Philippines-European Free Trade Association (EFTA) Free Trade Agreement (FTA)


EFTA (composed of Iceland, Liechtenstein, Norway and Switzerland) first conveyed its interest to have a Free Trade Agreement (FTA) with the Philippines in February 2009. Following a series of high-level contacts, two expert group meetings were convened in June 2013 and November 2013 to discuss ways forward. At the Philippines-EFTA Ministerial Meeting in November 2013, both sides agreed to work towards signing a Joint Declaration as an initial step to FTA negotiations. The Joint Declaration on Cooperation between the Philippines and the EFTA States was signed on 23 June 2014 in Iceland. FTA scoping discussions were held subsequently and concluded during a high-level scoping meeting in November 2014 in Switzerland.

FTA negotiations were launched in Manila in March 2015 and in February 2016, FTA negotiations were concluded after five rounds. Ministers and Representatives of the Philippines and the EFTA Member States signed the Agreement on 28 April 2016 in Bern, Switzerland. The Agreement entered into force on 1 June 2018 for the Philippines, Norway, Liechtenstein and Switzerland and on 1 January 2020 for Iceland.

Upon entry into force of the Agreement, exporters to the EFTA markets are no longer required to secure a Certificate of Origin from the Bureau of Customs (BOC) under the FTA’s self-certification/self-declaration system. All exporters are encouraged to register with the Bureau of Customs as an approved exporter under the FTA. Detailed guidelines on this can be found in Customs Memorandum Order No. 14-2018.


The PH-EFTA FTA covers Trade in Goods (TIG), Trade in Services (TIS), Investments, Intellectual Property (IP), Government Procurement (GP), Competition, and Trade and Sustainable Development.

Rationale for Engaging EFTA

The PH-EFTA FTA is part of the country’s strategy to gain stronger foothold in the European market. The Philippines’ Europe Strategy is to: (1) maximize preferences under the European Union (EU) Generalized Scheme of Preferences (GSP+) that provides for duty-free market access to 6,274 EU tariff lines; (2) negotiate Philippines-EU FTA, building on the gains under GSP+ to provide for a framework to increase services trade and investments; and (3) pursue Philippines-EFTA FTA to expand market to non-EU member states. While PH-EFTA economic relations is relatively small, there is large potential to expand trade and investment relations with EFTA.

Key Outcomes/Benefits for the Philippines

The FTA provides the Philippines duty-free market access for ALL industrial and fisheries tariff lines upon entry into force of the FTA. PH also secured tariff concessions on substantially all PH agriculture exports to EFTA (e.g., frozen tuna/mackerel, canned pineapple, crude coconut oil, fresh/dried bananas). In addition, the PH also gained significant concessions on our agricultural exports, particularly those that are currently being exported to the EFTA Members States, or those with high potential export interest, including those that are being sold to its neighboring European countries, which can alternately be exported to the EFTA countries.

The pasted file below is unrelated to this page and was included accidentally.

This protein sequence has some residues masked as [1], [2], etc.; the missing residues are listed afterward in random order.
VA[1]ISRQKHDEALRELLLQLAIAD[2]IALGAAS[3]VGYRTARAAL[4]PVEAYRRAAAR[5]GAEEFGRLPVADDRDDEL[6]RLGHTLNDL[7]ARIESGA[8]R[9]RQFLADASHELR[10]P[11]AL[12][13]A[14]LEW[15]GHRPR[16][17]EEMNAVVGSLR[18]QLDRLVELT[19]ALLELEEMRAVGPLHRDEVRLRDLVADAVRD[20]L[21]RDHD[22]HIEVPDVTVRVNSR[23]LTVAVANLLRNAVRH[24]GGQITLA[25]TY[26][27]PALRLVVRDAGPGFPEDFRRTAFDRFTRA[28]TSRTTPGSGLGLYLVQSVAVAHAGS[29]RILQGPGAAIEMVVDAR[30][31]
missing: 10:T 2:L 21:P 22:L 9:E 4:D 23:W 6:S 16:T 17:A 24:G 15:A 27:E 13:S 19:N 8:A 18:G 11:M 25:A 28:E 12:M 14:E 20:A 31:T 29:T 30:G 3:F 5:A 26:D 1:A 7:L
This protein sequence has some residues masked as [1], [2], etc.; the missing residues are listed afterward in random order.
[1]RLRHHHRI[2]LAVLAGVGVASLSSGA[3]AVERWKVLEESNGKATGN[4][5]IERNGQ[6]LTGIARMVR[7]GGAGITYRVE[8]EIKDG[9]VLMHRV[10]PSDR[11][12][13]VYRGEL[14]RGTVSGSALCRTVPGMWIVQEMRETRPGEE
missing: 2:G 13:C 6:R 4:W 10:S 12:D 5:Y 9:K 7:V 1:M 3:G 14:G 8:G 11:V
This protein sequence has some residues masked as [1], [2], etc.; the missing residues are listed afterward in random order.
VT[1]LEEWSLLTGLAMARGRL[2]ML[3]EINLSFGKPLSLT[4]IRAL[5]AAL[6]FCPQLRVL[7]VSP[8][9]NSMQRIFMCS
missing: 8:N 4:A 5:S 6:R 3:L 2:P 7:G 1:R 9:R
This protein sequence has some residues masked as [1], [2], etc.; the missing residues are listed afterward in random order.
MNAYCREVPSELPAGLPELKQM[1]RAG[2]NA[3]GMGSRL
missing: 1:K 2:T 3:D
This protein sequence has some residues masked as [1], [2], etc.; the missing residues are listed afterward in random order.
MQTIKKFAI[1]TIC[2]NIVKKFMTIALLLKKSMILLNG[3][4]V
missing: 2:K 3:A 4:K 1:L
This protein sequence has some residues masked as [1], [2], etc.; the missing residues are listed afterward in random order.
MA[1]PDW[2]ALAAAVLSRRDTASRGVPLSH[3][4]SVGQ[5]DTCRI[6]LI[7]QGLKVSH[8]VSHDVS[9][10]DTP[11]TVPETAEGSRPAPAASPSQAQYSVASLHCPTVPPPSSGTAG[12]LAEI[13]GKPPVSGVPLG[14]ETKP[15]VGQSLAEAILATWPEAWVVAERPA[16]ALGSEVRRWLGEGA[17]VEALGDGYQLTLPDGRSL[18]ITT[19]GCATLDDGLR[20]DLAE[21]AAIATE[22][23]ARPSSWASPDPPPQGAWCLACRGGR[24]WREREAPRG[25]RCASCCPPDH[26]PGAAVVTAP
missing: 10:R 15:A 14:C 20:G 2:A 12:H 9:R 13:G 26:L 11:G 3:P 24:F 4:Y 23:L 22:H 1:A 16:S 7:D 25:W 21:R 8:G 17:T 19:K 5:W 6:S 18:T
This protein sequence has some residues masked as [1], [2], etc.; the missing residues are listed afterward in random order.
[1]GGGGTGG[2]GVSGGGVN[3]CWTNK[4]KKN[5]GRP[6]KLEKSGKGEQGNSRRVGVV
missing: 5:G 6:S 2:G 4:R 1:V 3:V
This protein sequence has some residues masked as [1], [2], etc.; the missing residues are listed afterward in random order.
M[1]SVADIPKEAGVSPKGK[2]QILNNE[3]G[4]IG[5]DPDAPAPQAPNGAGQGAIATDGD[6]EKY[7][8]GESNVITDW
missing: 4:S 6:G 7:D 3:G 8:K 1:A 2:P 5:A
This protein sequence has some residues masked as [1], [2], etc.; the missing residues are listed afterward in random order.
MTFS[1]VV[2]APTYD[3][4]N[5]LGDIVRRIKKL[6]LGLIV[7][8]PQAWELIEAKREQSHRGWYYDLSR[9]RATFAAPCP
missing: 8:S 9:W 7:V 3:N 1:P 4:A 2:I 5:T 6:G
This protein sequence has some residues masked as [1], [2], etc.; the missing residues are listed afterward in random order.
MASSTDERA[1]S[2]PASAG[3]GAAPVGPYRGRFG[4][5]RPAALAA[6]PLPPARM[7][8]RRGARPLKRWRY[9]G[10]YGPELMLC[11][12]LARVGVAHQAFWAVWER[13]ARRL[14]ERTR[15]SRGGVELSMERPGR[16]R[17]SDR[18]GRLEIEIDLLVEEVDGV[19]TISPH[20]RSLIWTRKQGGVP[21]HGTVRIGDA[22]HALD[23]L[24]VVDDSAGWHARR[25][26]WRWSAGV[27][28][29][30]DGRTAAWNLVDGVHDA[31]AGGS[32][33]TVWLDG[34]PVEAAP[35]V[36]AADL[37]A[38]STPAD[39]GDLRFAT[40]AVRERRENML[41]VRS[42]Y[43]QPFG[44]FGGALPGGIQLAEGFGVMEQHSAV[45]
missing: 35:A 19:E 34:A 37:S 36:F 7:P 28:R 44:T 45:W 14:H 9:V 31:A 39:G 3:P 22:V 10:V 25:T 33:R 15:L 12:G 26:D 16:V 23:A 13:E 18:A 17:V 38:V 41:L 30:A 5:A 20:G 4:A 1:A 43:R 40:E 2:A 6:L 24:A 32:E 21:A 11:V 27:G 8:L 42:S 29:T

The FTA also features liberal rules of origin. For instance, the PH may qualify for zero tariffs for preparations of meat/fish, even if the meat or fish is imported. PH garment exports may also claim preferential tariffs even if textiles used are imported and only cut and sew processing is done in the country.

Philippine service suppliers who want to enter the EFTA market can benefit from the commitments made by EFTA in all modes of supply. Commitments in cross border supply and movement of natural persons present opportunities for both skilled workers and professionals, particularly architects and engineers.  For movement of natural persons, the entry and temporary presence of intra-corporate transferees (covering executives/managers and specialists) and business visitors will be allowed, and in some cases, the application of the economic needs tests will be waived. Switzerland in particular added an additional category of personnel in the form of installers and maintainers and includes the contractual requirement to develop local skills through training in the Philippines. qwer

Important Documents/Links

  1. Philippines-European Free Trade Association Free Trade Agreement (PH-EFTA FTA)
  2. Annexes
  3. Executive Order No. 61 series of 2018 – Modifying the Rates of Import Duty on Certain Imported Articles in Order to Implement the Philippine Tariff Commitments Pursuant to the Free Trade Agreement Between the European Free Trade Association States and the Philippines
  4. Customs Memorandum Order No. 14-2018 – Guidelines on the Implementation of the Free Trade Agreement Between the European Free Trade Association and the Philippines
  5. Tariff Commission’s Tariff Finder
  6. EFTA Website
  7. EFTA member states’ WTO member trade profile
  8. Further information on the EFTA member states’ trade policies

Related Data/Statistics

Sources: EFTA TIRs, EFTA 2019 Annual Report

For more details, contact the Bureau of International Trade Relations-Bilateral Relations Division (BITR-BRD) at